What would be the awakening of spring in our yards without the spring flowering of bulbous plants such as tulips and daffodils!
A hardy bulbous spring plant
A plant is called a hardy bulbous spring plant if planted in the fall, it flowers the following spring. Usually, bulbs offered in garden centers in Quebec are selected according to their ability to grow in most regions of Quebec. As some supermarkets sometimes offer bulbs that cannot withstand the harsh cold of our winters, we must be vigilant when shopping.
A lot of choice
The following bulbous plants usually resist our winters to offer us their spring flowers:
- The Spring Bulbocodium – Bulbocodium vernum
- The Noble Corydalis – Corydalis nobilis
- Crocuses – Crocus
- The Winter Aconite – Eranthis hyemalis
- Fawn Lilies – Erythronium
- Snowdrops – Galanthus
- Liverleaf – Hepatica
- Bulbous Perennial Geraniums – Geranium
- Bulbous irises like the Reticulated Iris – Iris reticulatum
- Squills – Scilla
- Chionodox also called Glory-of-the-Snow – Chionodoxa
- Muscaris – Muscari
- False Puschkinia or Lebanese Squills – Puschkinia scilloides var. libanotica
- Daffodils – Narcissus
- Tulips – Tulipa
- Hyacinths – Hyacinthus
- Some fritillaries – Fritillaria
- Trilliums – Trillium
- Bellworts – Uvularia
- Decorative garlic – Allium
The purchase of bulbs
In September and October, garden centers’ display stands are full of bulbs ready to be planted in our flowerbeds. They can also be bought by mail. By mail, however, it is difficult to see the size of the bulb and its condition. Let’s not forget that the price is set in relation to the size of the bulb. That’s why it’s best to examine them before buying them.
Large calibers offer better flowering. The bulbs should be of good quality, being healthy and firm. For this purpose, bulbs that are too soft or moldy must be removed. These could even infect the soil.
Plants like daffodils multiply naturally in a flowerbed while others do not always come back faithfully, such as fritillaries. Some break down after the first year like many modern tulip cultivars. To prolong their ability to flower, they must be dug up after haying their foliage, divided and replanted each year.
Finally, some naturalise very well in the lawn or in an undergrowth such as crocuses, squills or puschkinias.
The spread of flowering
You have to play on the flowering dates to ensure a long flowering period, from the snowdrop to the giant garlic. It is also wise to buy early, mid-season and late bulbs. The flowering period can be spread from when the snow melts until the end of June, if temperatures are cool. A nice revenge for the cold regions!
The planting period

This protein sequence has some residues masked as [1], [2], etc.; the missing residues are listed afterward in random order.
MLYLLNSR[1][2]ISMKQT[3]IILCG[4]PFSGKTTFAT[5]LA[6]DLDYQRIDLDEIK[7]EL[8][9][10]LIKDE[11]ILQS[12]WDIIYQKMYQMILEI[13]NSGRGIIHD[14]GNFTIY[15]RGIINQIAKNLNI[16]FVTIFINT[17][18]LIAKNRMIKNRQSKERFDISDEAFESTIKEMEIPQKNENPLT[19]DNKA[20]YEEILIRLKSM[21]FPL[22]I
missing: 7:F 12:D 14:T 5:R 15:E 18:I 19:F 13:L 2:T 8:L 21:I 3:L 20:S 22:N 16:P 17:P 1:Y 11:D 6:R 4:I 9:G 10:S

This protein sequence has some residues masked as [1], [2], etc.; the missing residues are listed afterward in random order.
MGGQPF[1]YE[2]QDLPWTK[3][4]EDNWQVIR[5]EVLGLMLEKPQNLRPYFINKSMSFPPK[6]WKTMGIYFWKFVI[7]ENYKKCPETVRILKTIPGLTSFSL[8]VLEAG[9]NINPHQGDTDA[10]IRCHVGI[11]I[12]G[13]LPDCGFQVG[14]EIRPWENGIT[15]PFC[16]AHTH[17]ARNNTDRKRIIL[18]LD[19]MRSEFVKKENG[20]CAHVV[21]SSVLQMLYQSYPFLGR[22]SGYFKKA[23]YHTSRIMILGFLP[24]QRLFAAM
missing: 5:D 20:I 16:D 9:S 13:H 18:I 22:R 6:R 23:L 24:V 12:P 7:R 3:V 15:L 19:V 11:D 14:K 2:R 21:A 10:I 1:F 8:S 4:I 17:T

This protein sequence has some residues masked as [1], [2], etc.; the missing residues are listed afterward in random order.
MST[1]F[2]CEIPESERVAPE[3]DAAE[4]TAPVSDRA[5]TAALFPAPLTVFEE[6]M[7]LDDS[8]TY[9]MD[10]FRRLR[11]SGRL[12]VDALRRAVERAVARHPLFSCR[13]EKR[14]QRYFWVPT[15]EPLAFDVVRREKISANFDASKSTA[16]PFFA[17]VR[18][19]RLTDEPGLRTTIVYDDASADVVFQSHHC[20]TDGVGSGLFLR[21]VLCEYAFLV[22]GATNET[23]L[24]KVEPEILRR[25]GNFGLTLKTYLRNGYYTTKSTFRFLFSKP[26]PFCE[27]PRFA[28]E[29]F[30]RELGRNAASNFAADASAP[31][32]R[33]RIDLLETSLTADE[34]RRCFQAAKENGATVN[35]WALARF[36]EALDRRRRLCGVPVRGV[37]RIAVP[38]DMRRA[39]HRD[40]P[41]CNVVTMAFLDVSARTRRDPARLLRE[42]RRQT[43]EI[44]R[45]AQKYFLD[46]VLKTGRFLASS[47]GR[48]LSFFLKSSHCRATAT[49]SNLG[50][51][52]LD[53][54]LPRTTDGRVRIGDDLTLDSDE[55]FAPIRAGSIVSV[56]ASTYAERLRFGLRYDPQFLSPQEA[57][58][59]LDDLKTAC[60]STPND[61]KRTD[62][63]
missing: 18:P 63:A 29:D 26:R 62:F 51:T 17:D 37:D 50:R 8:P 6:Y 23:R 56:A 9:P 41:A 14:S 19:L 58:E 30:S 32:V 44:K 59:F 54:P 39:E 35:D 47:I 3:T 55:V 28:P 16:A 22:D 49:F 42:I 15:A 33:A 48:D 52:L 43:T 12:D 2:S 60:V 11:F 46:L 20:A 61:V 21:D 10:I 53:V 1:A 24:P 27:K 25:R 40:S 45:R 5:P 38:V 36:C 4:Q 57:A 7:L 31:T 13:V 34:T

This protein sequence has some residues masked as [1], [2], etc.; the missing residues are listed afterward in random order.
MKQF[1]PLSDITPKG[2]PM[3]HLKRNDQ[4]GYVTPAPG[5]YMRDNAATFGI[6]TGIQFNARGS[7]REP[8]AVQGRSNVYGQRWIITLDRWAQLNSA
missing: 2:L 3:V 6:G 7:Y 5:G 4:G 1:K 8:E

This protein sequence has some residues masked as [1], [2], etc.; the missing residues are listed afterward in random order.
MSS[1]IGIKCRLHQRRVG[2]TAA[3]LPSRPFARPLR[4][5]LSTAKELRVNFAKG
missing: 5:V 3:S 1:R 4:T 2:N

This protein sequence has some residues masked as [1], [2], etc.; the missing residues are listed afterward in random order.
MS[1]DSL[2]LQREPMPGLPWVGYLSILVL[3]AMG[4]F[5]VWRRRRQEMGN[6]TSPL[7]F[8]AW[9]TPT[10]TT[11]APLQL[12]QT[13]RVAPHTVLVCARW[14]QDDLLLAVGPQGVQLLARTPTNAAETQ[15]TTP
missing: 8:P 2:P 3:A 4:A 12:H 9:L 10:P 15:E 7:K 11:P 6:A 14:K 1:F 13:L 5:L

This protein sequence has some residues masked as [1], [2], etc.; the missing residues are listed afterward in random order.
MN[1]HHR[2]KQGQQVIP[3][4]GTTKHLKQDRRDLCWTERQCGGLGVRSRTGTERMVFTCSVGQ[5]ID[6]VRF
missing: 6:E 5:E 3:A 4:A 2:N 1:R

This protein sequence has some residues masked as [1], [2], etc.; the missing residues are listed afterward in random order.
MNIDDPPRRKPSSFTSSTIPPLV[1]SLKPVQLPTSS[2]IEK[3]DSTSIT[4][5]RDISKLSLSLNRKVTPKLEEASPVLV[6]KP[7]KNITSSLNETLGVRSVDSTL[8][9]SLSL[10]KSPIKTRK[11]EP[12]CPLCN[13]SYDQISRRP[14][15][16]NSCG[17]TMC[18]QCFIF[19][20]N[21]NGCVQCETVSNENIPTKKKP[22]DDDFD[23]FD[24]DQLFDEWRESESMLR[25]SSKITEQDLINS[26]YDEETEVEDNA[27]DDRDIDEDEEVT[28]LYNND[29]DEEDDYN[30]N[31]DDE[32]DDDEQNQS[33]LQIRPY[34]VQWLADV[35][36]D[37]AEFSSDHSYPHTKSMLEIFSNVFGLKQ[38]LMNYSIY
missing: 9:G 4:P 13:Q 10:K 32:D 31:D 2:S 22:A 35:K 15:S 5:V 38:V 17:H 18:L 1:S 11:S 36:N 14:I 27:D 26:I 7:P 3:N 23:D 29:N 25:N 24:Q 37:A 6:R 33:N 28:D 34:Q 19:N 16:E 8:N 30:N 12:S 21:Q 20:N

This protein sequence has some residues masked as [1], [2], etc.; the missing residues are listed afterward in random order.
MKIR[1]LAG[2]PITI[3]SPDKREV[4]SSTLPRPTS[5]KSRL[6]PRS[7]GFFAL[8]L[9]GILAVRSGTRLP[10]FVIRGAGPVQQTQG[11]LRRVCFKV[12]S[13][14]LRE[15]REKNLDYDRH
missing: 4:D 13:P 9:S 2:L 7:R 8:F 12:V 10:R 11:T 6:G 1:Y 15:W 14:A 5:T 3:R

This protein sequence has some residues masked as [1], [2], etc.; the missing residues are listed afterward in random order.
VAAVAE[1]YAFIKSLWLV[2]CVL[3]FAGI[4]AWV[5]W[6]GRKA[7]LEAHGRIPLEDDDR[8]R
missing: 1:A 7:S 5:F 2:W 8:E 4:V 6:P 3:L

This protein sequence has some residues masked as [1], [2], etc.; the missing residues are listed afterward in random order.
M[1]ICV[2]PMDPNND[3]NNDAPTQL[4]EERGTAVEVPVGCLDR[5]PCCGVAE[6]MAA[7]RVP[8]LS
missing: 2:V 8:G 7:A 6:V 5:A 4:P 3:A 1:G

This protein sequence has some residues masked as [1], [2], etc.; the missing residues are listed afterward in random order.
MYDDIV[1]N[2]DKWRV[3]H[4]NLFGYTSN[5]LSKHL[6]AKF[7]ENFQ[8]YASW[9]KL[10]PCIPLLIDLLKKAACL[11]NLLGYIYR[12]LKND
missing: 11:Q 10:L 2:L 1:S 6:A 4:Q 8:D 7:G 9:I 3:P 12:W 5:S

Bulbs of bulbous, spring-flowering plants should be planted in the fall. It is best to plant them as soon as they arrive on the shelves, because their quality can be altered by improper storage, both at home and in the garden center. If you have to wait to plant them, keep them in a cool, dry place with temperatures approaching 10º C.
If the temperature is above seasonal normal at the time of purchase, wait until the mercury returns to seasonal averages. The best period is often in the second half of September.
Of course, it is possible to plant them as long as the soil isn’t frozen in depth. It should be kept in mind, however, that the later the planting, the likelier the bulbous plant will appear late in the spring.
Exposure and temperature
Most bulbous plants are grown under the full sun, although sometimes they bend their heads during the hot spring. Since their rate of photosynthesis is very high, they acclimate very poorly to shade. Finally, several bulbous plants adapted during their evolution to the combination of cold temperature – intense light. Snowdrops, Glories-of-the-Snow and the Muscari accept light to medium shady situations.
The planting soil
To successfully grow bulbous spring plants, consider the nature of the soil. Bulbous plants generally require light soil, but can tolerate many types of soil. It must be well drained, however, because the bulbs degrade and rot in extremely wet soil. One can still grow bulbous plants in inappropriate soil by planting the planting soil for lightening or raising the bed.
The planting hole
The depth of the planting hole should be about three times the height of the bulb, calculated from the tip of the bulb. As it is not the case for all the bulbous plants, it is better to follow the indications on the packaging.
In principle, the bigger the bulb, the deeper the hole will be. It is better that the hole be deeper than not deep enough.
If the soil is argilous, it is best not to plant too deeply. Avoid planting in soggy soil.
We can dig our planting holes with a shovel, a trowel or a hand planter specifically designed for planting bulbs. The planting soil must be well loosened.
The upper part of the bulb usually corresponds to a point. This pointed tip should usually be placed upward. Rising roots often appear at the end of the lower part. These are deposited on the earth.
Ground bone fertilizer can be spread at the bottom of the planting hole, if our soil has not been improved with organic fertilizers. We fill our planting hole with light earth.
Spring bulbous plants in landscapes
It is better to plant bulbous plants in a homogeneous group to obtain a mass effect at flowering time. A dozen bulbs per species or cultivar is enough. Some gardeners opt instead for an island of 12 to 20 bulbs.
Dwarf bulbous plants such as crocuses and squills are suitable for borders. Some gardeners naturalize small bulbs in the lawn or undergrowth by broadcasting them.
We can also create very successful compositions by associating our bulbous plants with primroses, violets or forget-me-nots.